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Opinion: Redline removal key to achieving economic inclusivity

2021-07-02  Staff Reporter

Opinion: Redline removal key to achieving economic inclusivity
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In recent years, the request from the northern communities to the government regarding the removal of the Veterinary Cordon Fence (VCF) (known as the redline) has gained momentum. Namibia witnessed a revolutionary approach undertaken by His Worship, Mayor of Windhoek, Job Shipululo Amupanda. His calibre to approach the court of law is attributed to his attempts of compelling the government to remove the redline which is regarded as a colonial symbol, for being economically discriminatory by disallowing northern livestock farmers equal access to the lucrative meat market, and a gesture of economic oppression against the northern communities, which existed since 1896.

His courage to approach the court has been met with mixed emotions. Many people applauded his effort, especially those who originate from the northern side of the redline. The removal of the redline will see the northern livestock farmers having access to lucrative meat markets. In addition, despite the fact that most individuals from the north of the redline own livestock, they are prohibited from transporting any meat product over to the south of the redline.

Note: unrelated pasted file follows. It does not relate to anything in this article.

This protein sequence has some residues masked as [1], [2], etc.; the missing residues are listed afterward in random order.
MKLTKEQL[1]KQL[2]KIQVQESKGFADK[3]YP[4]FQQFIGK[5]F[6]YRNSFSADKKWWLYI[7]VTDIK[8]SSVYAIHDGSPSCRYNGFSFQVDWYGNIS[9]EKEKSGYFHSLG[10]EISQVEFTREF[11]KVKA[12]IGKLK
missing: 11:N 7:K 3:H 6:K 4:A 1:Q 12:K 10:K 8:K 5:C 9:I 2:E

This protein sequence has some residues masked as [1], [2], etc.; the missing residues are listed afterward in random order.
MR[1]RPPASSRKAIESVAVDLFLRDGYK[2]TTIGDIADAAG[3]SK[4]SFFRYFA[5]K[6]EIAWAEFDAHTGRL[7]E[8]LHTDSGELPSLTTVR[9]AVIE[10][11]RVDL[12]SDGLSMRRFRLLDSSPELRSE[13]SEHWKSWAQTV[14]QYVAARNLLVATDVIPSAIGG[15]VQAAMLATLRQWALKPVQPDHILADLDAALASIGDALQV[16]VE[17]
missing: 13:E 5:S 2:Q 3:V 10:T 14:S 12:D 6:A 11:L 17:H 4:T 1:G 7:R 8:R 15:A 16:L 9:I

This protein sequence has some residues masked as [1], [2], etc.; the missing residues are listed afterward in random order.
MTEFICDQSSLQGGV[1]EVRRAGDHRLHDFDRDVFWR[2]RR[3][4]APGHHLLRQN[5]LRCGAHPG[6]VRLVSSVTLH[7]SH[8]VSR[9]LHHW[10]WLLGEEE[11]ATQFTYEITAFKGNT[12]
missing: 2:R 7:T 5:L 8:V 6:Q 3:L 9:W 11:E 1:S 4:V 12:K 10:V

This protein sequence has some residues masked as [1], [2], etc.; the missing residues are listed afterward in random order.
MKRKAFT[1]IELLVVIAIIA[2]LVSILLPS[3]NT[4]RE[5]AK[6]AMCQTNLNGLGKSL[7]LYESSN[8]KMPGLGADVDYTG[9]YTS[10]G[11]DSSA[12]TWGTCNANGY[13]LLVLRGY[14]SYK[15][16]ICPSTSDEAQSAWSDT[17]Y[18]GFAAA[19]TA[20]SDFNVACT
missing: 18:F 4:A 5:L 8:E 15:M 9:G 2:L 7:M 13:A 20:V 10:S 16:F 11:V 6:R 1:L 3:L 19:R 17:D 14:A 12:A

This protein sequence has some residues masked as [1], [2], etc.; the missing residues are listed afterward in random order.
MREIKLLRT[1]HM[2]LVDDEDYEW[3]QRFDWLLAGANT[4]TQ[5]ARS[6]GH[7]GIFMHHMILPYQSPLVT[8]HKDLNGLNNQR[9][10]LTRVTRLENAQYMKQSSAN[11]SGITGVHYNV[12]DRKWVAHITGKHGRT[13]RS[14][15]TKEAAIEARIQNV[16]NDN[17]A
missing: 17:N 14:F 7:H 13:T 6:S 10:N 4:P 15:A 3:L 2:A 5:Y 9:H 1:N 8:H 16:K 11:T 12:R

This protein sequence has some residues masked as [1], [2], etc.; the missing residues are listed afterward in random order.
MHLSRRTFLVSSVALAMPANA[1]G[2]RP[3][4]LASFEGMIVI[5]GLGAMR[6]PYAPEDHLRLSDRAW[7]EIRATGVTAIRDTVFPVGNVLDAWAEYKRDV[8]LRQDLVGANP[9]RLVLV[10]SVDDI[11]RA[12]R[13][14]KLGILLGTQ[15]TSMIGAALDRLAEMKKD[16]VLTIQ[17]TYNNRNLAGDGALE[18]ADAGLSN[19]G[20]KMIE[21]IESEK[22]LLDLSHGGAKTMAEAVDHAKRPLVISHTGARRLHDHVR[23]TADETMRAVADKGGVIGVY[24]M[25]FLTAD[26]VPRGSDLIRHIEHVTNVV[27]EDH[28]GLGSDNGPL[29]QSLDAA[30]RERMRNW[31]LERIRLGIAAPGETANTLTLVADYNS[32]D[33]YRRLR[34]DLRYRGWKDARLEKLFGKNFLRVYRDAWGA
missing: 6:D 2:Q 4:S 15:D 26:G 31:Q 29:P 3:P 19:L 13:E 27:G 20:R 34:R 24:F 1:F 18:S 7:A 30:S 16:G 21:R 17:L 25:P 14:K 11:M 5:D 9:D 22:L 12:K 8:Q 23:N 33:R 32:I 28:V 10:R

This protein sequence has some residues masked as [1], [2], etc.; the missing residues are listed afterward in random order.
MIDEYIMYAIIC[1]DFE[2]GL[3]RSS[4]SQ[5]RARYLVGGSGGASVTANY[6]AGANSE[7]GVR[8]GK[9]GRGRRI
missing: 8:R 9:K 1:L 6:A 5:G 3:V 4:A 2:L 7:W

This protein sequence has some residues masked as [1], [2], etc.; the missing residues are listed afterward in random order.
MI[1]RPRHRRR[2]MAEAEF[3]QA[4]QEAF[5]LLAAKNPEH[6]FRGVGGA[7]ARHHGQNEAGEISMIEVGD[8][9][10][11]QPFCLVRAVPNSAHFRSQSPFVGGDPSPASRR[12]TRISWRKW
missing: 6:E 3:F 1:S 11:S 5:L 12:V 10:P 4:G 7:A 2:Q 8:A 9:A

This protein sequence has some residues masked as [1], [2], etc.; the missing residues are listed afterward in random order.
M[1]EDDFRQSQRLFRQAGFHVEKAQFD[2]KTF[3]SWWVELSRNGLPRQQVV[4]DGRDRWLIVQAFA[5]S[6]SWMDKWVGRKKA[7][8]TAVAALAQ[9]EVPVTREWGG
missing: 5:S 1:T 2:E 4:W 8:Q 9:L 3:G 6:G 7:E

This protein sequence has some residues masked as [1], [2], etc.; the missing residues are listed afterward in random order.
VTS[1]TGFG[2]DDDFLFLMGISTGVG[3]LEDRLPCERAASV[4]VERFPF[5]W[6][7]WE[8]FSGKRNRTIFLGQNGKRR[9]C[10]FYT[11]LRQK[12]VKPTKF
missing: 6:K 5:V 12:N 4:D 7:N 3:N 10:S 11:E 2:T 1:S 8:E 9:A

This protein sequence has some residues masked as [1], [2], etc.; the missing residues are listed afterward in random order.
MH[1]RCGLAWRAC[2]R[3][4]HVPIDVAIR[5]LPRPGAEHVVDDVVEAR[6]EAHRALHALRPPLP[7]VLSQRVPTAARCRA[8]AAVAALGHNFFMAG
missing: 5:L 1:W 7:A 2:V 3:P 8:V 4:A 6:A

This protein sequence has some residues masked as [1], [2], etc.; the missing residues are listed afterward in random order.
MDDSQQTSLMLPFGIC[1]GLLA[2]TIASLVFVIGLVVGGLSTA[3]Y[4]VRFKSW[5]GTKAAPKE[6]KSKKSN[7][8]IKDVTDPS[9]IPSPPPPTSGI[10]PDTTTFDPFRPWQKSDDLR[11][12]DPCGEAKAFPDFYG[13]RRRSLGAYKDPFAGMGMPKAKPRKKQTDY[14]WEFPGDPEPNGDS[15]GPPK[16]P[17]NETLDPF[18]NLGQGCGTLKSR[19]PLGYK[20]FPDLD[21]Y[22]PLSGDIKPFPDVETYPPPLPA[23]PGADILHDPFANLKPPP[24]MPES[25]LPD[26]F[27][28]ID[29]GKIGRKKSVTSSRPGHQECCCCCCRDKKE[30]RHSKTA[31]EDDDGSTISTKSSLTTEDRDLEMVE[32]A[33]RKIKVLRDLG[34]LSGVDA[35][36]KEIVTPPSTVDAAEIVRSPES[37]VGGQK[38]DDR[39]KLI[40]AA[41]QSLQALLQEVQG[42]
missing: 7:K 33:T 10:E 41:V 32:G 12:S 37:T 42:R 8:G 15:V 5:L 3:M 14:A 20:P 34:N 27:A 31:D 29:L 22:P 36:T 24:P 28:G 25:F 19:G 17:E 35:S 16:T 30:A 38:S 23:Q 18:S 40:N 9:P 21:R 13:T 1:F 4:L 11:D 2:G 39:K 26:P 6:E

As a result, these northerners are forced to depend on the southern livestock farmers for all their meat consumption, hence, an enriching market. Northern farmers and residents are exposed to exorbitantly priced meat products when they could actually depend on their livestock for personal consumption. Therefore, the fall of the redline will further permit these individuals to carry their meat products over to the southern side for personal consumption which will save them a fortune.

On the other hand, Amupanda’s attempt brought panic mostly amongst the commercial farmers who are currently enjoying returns from the lucrative meat industry. Their panic is inspired by the fear of competition and losing their market share, the greediness to continue controlling the meat industry for their interest, and sadly, by the trepidation of economic uncertainties in the industry. On top of that, Amupanda’s efforts have been labelled and propagated, especially by those who are currently enjoying the “shopping spree” in the industry, as an attempt to put sand in their food so that no one would want to eat it.

For far too long the northern farmers, who are the biggest producers of cattle in Namibia (approximately north 65% and south 35%), have been excluded from the commercial meat markets. However, the debate remains whether the request to remove the redline is about putting sand in the food of the southern livestock farmers, or it is a request to ensure economic inclusivity for all farming communities in Namibia?

Economically, how do the stakeholders in the meat industry best explain the fact that most producers of cattle in Namibia are excluded from both local and international markets, left economically unserved and dwell in poverty? The Meat Corporation of Namibia (Act 1 of 2001), which is referred to as the Meatco Act, focuses on Section 1 and Section 3 (a) (c) and (d) of the Act. It is important to note that Section 1 failed to define the meaning or application of the term “Namibia” in that particular Act. Does the term “Namibia” incorporate only the livestock farmers on the southern side of the redline as it is currently being applied by Meatco, or should it incorporate all livestock farmers in Namibia as per its national borders?

Objectively viewed, the Act was passed in 2001 which was after the redline was established and after Namibia attained its independence.